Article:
For those that don't know much about tracheostomies there are limitations and machines needed several times per day. I have to have with me, at all times, a suction machine. Those without trach's can clear their throat or cough when needed to clear secretions, I no longer can. The trach causes the airway to produce more secretions as a protection, cleansing measure and the inability to cough means that I have to suction to clear my airway. If you don't suction often enough you can actually have the tube become completely plugged and not be able to breath. Personally, suctioning grosses me out, but it's a necessary evil. I also have to sleep with a machine that generates mist to keep my airway and lungs hydrated and the secretions thinned out. Without my machine at night my chest, lungs and airway ache and feel dry. I then not only am short of breath from my airway but I am short of breath from dry lungs.
How could I expect my children to understand the need for these machines? To understand that mommy can't sleep in their bed anymore when they have a bad dream because I need my machine? My first humbling instance was when my son, Raygen (pictured), gave me a kiss goodnight, then kissed my tube. "Mommy, you're still beautiful, even with your tube." I don't know how he knew that I was feeling pretty low about my looks, but hearing his innocent, five year old self proclaim that mommy is still beautiful to him was when my perceptions of how they can adapt started to change. My kids stayed positive, understanding and accepting when I refused to leave the house (therefore they didn't go anywhere either) for the first five weeks of having my tube with a few exceptions. There was no park, no fun activities, nothing, as I had wanted to crawl into a hole. The first time we ventured to the park another little boy asked me what that was in my throat. All three of my kids, very politely, explained in five year old terms why I had it. They concluded it with "because of her tube my mommy can be a better, not so sick mommy so we love it." Wow. From that moment on I, for lack of a better term, sucked it up. If they can accept it and realize that it is because of my tube that I CAN be a mommy, that I am STILL alive, then why can't I?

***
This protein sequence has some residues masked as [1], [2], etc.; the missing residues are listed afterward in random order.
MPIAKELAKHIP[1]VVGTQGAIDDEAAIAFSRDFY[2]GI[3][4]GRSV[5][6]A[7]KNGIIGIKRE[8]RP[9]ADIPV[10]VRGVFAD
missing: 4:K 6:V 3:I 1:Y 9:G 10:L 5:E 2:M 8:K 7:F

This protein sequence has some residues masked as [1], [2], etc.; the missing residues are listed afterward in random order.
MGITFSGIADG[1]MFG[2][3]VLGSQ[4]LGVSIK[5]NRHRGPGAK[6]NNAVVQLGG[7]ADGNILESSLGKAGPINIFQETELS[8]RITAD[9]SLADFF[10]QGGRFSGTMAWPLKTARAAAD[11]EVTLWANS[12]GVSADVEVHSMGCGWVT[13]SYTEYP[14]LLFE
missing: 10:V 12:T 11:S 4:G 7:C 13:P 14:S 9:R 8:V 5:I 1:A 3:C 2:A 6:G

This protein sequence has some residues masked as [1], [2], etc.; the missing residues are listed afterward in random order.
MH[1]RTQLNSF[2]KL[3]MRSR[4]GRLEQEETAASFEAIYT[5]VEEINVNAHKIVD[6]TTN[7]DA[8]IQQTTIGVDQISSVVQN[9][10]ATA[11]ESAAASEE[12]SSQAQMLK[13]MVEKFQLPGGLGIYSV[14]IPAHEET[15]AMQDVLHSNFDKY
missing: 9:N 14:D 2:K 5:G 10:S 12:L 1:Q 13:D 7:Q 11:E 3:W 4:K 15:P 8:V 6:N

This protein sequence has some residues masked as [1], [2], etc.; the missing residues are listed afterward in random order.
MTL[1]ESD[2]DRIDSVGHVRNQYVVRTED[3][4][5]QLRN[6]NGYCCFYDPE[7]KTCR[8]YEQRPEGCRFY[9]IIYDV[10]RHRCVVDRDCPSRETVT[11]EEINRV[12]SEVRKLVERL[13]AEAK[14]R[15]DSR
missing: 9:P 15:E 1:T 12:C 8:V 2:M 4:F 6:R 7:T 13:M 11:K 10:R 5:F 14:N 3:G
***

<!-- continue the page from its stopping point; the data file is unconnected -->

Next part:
Life is different. I carry my machine. I try not to raise my respiratory rate and I walk slow. Talking hurts, all the time. You know that feeling of resistance you get when you blow up a balloon? I feel that same resistance every time I speak and most of the time I don't have a "real" voice. But my children happily asked to learn sign language and are getting great at reading lips so I don't have to try to talk. We have started to try to do fun things again. More playdates, more parks and this weekend we went to the ocean. I can now say that I have suctioned my tube while standing in the ocean. While I hate to do it in public I realized at that moment that I was doing something that probably only a couple of other people ever have.
It's time to be optimistic. I have a tattoo that says "Just Hope..." It feels good to have hope again.